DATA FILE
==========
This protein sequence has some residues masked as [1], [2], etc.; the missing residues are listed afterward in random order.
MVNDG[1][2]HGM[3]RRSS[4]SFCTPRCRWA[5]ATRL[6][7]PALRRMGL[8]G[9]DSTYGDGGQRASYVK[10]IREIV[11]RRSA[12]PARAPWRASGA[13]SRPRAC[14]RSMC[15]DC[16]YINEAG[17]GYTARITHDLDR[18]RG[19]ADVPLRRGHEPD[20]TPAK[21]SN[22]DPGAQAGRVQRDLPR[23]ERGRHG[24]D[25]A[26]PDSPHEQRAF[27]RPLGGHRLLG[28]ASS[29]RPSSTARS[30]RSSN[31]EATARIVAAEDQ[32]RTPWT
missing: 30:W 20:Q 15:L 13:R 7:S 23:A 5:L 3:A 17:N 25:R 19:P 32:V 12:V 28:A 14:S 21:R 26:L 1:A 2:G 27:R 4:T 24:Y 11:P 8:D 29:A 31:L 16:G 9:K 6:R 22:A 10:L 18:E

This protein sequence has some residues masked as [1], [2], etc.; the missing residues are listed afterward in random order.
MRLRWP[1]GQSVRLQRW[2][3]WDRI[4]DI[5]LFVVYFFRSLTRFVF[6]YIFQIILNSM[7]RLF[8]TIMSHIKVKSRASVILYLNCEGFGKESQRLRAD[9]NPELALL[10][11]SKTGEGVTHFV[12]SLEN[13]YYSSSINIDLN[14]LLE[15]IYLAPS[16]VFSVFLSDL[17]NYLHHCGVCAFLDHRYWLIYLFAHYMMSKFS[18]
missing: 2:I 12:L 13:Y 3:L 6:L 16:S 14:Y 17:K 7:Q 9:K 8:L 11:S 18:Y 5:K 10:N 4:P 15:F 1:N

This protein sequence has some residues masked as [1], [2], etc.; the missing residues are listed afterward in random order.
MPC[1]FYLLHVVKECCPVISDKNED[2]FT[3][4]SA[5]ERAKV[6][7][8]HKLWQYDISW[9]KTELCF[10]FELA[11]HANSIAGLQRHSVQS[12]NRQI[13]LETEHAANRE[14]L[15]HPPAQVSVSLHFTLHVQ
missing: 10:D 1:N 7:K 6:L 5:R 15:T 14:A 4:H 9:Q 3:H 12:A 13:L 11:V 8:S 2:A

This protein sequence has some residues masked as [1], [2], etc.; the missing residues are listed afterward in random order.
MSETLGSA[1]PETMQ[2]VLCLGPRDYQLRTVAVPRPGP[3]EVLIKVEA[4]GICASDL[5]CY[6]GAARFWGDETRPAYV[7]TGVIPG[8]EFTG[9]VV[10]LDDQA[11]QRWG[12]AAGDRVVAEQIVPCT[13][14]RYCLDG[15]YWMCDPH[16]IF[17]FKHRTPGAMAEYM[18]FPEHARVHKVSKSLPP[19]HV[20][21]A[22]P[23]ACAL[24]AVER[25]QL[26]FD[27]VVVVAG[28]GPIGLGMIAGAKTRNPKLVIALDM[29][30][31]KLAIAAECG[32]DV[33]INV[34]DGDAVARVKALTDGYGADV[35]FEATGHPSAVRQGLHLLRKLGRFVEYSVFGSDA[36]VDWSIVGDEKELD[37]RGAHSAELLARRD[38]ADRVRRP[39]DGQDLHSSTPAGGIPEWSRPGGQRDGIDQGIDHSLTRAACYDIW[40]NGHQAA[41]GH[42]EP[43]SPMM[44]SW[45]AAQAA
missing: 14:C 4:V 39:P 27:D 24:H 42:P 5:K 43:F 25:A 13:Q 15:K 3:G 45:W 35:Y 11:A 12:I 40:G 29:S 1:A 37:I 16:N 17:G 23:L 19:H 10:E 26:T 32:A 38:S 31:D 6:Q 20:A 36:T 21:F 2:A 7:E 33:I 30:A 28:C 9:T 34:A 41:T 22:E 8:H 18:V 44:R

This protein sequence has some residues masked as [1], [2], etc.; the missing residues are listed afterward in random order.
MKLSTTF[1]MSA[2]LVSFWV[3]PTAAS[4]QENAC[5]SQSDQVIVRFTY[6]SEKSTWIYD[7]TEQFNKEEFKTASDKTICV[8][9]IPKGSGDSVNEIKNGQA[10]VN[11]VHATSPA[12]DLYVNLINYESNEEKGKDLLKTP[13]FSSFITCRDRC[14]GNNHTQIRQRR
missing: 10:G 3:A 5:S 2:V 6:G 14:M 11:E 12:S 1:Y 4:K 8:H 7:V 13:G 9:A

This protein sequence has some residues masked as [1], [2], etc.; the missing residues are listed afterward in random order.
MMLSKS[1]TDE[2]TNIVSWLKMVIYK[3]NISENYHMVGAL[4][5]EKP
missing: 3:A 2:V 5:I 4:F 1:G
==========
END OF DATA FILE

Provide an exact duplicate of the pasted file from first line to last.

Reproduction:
This protein sequence has some residues masked as [1], [2], etc.; the missing residues are listed afterward in random order.
MVNDG[1][2]HGM[3]RRSS[4]SFCTPRCRWA[5]ATRL[6][7]PALRRMGL[8]G[9]DSTYGDGGQRASYVK[10]IREIV[11]RRSA[12]PARAPWRASGA[13]SRPRAC[14]RSMC[15]DC[16]YINEAG[17]GYTARITHDLDR[18]RG[19]ADVPLRRGHEPD[20]TPAK[21]SN[22]DPGAQAGRVQRDLPR[23]ERGRHG[24]D[25]A[26]PDSPHEQRAF[27]RPLGGHRLLG[28]ASS[29]RPSSTARS[30]RSSN[31]EATARIVAAEDQ[32]RTPWT
missing: 30:W 20:Q 15:L 13:R 7:S 23:A 5:L 3:A 17:N 25:R 19:P 32:V 12:V 28:A 14:S 21:R 26:L 1:A 2:G 27:R 4:T 24:Y 11:P 8:D 29:A 31:L 16:G 9:K 6:R 22:A 10:L 18:E

This protein sequence has some residues masked as [1], [2], etc.; the missing residues are listed afterward in random order.
MRLRWP[1]GQSVRLQRW[2][3]WDRI[4]DI[5]LFVVYFFRSLTRFVF[6]YIFQIILNSM[7]RLF[8]TIMSHIKVKSRASVILYLNCEGFGKESQRLRAD[9]NPELALL[10][11]SKTGEGVTHFV[12]SLEN[13]YYSSSINIDLN[14]LLE[15]IYLAPS[16]VFSVFLSDL[17]NYLHHCGVCAFLDHRYWLIYLFAHYMMSKFS[18]
missing: 2:I 12:L 13:Y 3:L 6:L 16:S 14:Y 17:K 7:Q 9:K 8:L 11:S 18:Y 5:K 10:N 4:P 15:F 1:N

This protein sequence has some residues masked as [1], [2], etc.; the missing residues are listed afterward in random order.
MPC[1]FYLLHVVKECCPVISDKNED[2]FT[3][4]SA[5]ERAKV[6][7][8]HKLWQYDISW[9]KTELCF[10]FELA[11]HANSIAGLQRHSVQS[12]NRQI[13]LETEHAANRE[14]L[15]HPPAQVSVSLHFTLHVQ
missing: 10:D 1:N 7:K 6:L 5:R 15:T 14:A 4:H 9:Q 3:H 12:A 13:L 11:V 8:S 2:A

This protein sequence has some residues masked as [1], [2], etc.; the missing residues are listed afterward in random order.
MSETLGSA[1]PETMQ[2]VLCLGPRDYQLRTVAVPRPGP[3]EVLIKVEA[4]GICASDL[5]CY[6]GAARFWGDETRPAYV[7]TGVIPG[8]EFTG[9]VV[10]LDDQA[11]QRWG[12]AAGDRVVAEQIVPCT[13][14]RYCLDG[15]YWMCDPH[16]IF[17]FKHRTPGAMAEYM[18]FPEHARVHKVSKSLPP[19]HV[20][21]A[22]P[23]ACAL[24]AVER[25]QL[26]FD[27]VVVVAG[28]GPIGLGMIAGAKTRNPKLVIALDM[29][30][31]KLAIAAECG[32]DV[33]INV[34]DGDAVARVKALTDGYGADV[35]FEATGHPSAVRQGLHLLRKLGRFVEYSVFGSDA[36]VDWSIVGDEKELD[37]RGAHSAELLARRD[38]ADRVRRP[39]DGQDLHSSTPAGGIPEWSRPGGQRDGIDQGIDHSLTRAACYDIW[40]NGHQAA[41]GH[42]EP[43]SPMM[44]SW[45]AAQAA
missing: 14:C 4:V 39:P 27:D 24:H 42:P 5:K 43:F 25:A 13:Q 15:K 3:G 45:W 35:Y 11:A 12:I 40:G 29:S 1:A 37:I 16:N 17:G 23:L 19:H 10:E 26:T 32:A 38:S 31:D 6:Q 20:A 36:T 21:F 2:A 7:E 33:I 30:A 28:C 9:T 34:A 41:T 22:E 8:H 18:V 44:R

This protein sequence has some residues masked as [1], [2], etc.; the missing residues are listed afterward in random order.
MKLSTTF[1]MSA[2]LVSFWV[3]PTAAS[4]QENAC[5]SQSDQVIVRFTY[6]SEKSTWIYD[7]TEQFNKEEFKTASDKTICV[8][9]IPKGSGDSVNEIKNGQA[10]VN[11]VHATSPA[12]DLYVNLINYESNEEKGKDLLKTP[13]FSSFITCRDRC[14]GNNHTQIRQRR
missing: 10:G 3:A 5:S 2:V 6:G 14:M 11:E 12:S 1:Y 4:K 8:H 7:V 13:G 9:A

This protein sequence has some residues masked as [1], [2], etc.; the missing residues are listed afterward in random order.
MMLSKS[1]TDE[2]TNIVSWLKMVIYK[3]NISENYHMVGAL[4][5]EKP
missing: 3:A 2:V 5:I 4:F 1:G